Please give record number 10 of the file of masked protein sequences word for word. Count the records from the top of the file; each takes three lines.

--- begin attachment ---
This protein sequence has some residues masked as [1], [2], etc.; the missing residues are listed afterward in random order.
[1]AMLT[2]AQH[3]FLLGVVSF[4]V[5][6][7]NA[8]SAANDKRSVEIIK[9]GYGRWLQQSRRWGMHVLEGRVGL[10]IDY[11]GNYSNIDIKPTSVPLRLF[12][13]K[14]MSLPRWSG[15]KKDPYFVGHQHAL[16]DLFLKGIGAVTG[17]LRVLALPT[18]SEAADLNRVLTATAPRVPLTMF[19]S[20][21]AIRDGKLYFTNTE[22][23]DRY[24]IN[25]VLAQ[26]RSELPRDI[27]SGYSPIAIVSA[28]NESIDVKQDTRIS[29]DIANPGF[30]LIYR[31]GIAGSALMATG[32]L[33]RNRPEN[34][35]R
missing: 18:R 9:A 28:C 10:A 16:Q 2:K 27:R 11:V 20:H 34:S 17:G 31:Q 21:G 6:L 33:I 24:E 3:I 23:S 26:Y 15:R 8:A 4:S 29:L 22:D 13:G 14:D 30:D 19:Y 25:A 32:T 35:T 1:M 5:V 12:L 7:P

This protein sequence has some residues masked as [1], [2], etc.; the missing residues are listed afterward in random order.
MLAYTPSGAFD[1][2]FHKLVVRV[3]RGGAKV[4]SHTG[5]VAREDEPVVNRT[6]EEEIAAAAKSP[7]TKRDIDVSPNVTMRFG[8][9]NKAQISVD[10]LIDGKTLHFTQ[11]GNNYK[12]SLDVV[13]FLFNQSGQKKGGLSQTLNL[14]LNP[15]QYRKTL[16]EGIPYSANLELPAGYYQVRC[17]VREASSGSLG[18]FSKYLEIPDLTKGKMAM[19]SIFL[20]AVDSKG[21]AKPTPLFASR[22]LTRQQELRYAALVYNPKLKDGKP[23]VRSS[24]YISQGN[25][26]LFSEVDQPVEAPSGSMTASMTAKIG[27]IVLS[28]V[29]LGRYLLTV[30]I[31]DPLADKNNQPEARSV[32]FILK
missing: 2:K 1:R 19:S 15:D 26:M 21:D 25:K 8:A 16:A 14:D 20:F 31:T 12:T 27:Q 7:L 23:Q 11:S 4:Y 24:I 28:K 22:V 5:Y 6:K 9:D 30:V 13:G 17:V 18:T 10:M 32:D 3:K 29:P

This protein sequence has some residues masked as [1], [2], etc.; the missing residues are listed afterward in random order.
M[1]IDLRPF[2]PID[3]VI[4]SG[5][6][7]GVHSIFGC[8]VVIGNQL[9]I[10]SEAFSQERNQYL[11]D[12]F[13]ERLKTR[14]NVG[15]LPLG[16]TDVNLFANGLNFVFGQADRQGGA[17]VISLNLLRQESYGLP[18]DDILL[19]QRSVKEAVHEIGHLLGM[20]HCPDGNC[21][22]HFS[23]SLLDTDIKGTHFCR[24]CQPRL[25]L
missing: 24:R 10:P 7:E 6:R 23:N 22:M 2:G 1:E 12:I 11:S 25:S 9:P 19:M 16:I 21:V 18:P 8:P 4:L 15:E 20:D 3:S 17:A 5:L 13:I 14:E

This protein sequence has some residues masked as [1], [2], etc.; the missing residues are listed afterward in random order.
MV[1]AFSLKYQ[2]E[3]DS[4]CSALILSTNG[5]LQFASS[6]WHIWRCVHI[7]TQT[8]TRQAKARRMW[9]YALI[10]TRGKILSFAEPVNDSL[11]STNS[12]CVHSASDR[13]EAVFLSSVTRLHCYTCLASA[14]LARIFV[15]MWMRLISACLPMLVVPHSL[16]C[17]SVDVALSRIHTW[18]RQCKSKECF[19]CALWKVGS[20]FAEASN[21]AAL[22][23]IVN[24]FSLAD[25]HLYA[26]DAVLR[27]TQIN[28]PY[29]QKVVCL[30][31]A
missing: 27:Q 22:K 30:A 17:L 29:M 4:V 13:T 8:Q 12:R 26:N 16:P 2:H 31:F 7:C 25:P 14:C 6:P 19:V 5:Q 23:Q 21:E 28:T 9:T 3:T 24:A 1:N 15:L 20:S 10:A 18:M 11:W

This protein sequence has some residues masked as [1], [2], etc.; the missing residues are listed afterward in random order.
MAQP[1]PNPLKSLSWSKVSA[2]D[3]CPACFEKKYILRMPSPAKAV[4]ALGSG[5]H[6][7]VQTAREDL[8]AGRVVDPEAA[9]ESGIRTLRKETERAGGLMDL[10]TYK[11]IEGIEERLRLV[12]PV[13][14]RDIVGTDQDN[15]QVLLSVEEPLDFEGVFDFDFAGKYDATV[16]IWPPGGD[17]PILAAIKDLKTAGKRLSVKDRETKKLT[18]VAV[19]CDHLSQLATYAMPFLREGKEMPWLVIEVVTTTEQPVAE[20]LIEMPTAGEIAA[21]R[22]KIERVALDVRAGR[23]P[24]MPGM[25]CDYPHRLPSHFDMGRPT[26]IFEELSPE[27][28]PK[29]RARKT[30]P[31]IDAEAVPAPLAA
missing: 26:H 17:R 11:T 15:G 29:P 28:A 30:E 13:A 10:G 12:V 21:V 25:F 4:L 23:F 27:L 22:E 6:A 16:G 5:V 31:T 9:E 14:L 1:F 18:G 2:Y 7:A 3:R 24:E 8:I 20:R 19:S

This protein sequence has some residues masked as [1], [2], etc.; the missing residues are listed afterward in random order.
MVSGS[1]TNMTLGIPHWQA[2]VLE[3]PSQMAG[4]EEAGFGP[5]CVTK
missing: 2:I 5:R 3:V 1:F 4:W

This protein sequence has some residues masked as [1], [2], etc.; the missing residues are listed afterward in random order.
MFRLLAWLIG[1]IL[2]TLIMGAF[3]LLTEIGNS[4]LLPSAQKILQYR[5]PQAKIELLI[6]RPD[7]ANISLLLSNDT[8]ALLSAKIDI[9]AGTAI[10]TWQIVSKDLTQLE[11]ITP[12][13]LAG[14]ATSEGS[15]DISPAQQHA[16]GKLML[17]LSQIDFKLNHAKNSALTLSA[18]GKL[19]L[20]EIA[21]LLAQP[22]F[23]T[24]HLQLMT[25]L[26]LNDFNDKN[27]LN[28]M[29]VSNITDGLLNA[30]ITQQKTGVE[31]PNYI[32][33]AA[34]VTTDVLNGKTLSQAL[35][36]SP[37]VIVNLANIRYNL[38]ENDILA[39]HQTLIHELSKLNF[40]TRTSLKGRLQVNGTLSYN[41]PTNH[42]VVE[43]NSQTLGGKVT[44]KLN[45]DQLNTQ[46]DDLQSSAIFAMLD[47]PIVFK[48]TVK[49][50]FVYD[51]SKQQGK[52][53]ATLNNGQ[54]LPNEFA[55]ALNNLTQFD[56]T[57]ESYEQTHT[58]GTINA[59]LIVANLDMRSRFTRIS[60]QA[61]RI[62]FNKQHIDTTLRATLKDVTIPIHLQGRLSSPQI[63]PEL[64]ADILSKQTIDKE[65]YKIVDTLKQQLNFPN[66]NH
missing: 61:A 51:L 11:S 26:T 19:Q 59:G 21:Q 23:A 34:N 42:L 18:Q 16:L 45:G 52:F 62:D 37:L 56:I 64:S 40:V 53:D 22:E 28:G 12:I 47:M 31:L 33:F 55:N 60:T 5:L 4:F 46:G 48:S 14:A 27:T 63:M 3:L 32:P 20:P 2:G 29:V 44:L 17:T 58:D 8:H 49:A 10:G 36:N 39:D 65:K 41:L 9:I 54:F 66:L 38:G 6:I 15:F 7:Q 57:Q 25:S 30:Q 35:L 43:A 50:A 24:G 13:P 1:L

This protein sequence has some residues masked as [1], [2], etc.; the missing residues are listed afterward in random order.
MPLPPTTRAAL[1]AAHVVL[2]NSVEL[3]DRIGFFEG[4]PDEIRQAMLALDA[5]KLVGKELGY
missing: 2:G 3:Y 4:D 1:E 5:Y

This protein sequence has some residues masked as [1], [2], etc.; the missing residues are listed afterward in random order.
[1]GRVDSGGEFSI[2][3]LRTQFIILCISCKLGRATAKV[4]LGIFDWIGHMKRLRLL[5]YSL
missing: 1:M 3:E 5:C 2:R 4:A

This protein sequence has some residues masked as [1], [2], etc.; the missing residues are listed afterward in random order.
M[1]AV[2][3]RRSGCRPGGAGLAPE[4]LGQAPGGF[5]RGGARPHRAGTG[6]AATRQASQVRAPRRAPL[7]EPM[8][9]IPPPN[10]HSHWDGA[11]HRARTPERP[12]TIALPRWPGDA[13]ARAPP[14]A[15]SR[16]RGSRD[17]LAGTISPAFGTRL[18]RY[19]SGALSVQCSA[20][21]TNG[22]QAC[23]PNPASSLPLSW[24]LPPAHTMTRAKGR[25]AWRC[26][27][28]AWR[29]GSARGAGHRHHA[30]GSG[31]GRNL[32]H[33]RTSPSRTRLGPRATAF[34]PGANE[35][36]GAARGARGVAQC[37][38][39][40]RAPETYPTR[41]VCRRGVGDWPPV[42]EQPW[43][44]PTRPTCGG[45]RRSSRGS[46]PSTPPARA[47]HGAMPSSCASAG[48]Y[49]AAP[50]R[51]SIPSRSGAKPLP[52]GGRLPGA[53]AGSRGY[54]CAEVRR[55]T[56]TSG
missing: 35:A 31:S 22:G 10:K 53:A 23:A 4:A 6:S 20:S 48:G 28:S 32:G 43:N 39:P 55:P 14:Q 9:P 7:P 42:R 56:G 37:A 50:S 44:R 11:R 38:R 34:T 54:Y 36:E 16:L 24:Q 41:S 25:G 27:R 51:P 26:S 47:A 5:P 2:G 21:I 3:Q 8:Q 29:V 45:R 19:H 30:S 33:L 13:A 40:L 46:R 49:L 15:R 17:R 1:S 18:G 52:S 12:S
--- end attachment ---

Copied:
This protein sequence has some residues masked as [1], [2], etc.; the missing residues are listed afterward in random order.
M[1]AV[2][3]RRSGCRPGGAGLAPE[4]LGQAPGGF[5]RGGARPHRAGTG[6]AATRQASQVRAPRRAPL[7]EPM[8][9]IPPPN[10]HSHWDGA[11]HRARTPERP[12]TIALPRWPGDA[13]ARAPP[14]A[15]SR[16]RGSRD[17]LAGTISPAFGTRL[18]RY[19]SGALSVQCSA[20][21]TNG[22]QAC[23]PNPASSLPLSW[24]LPPAHTMTRAKGR[25]AWRC[26][27][28]AWR[29]GSARGAGHRHHA[30]GSG[31]GRNL[32]H[33]RTSPSRTRLGPRATAF[34]PGANE[35][36]GAARGARGVAQC[37][38][39][40]RAPETYPTR[41]VCRRGVGDWPPV[42]EQPW[43][44]PTRPTCGG[45]RRSSRGS[46]PSTPPARA[47]HGAMPSSCASAG[48]Y[49]AAP[50]R[51]SIPSRSGAKPLP[52]GGRLPGA[53]AGSRGY[54]CAEVRR[55]T[56]TSG
missing: 35:A 31:S 22:G 10:K 53:A 23:A 4:A 6:S 20:S 48:G 28:S 32:G 43:N 39:P 55:P 14:Q 9:P 7:P 42:R 56:G 37:A 50:S 44:R 11:R 38:R 34:T 54:Y 36:E 16:L 24:Q 41:S 25:G 27:R 51:P 26:S 47:A 5:P 2:G 21:I 3:Q 8:Q 29:V 45:R 19:H 30:S 33:L 13:A 40:L 46:R 49:L 15:R 17:R 1:S 18:G 52:S 12:S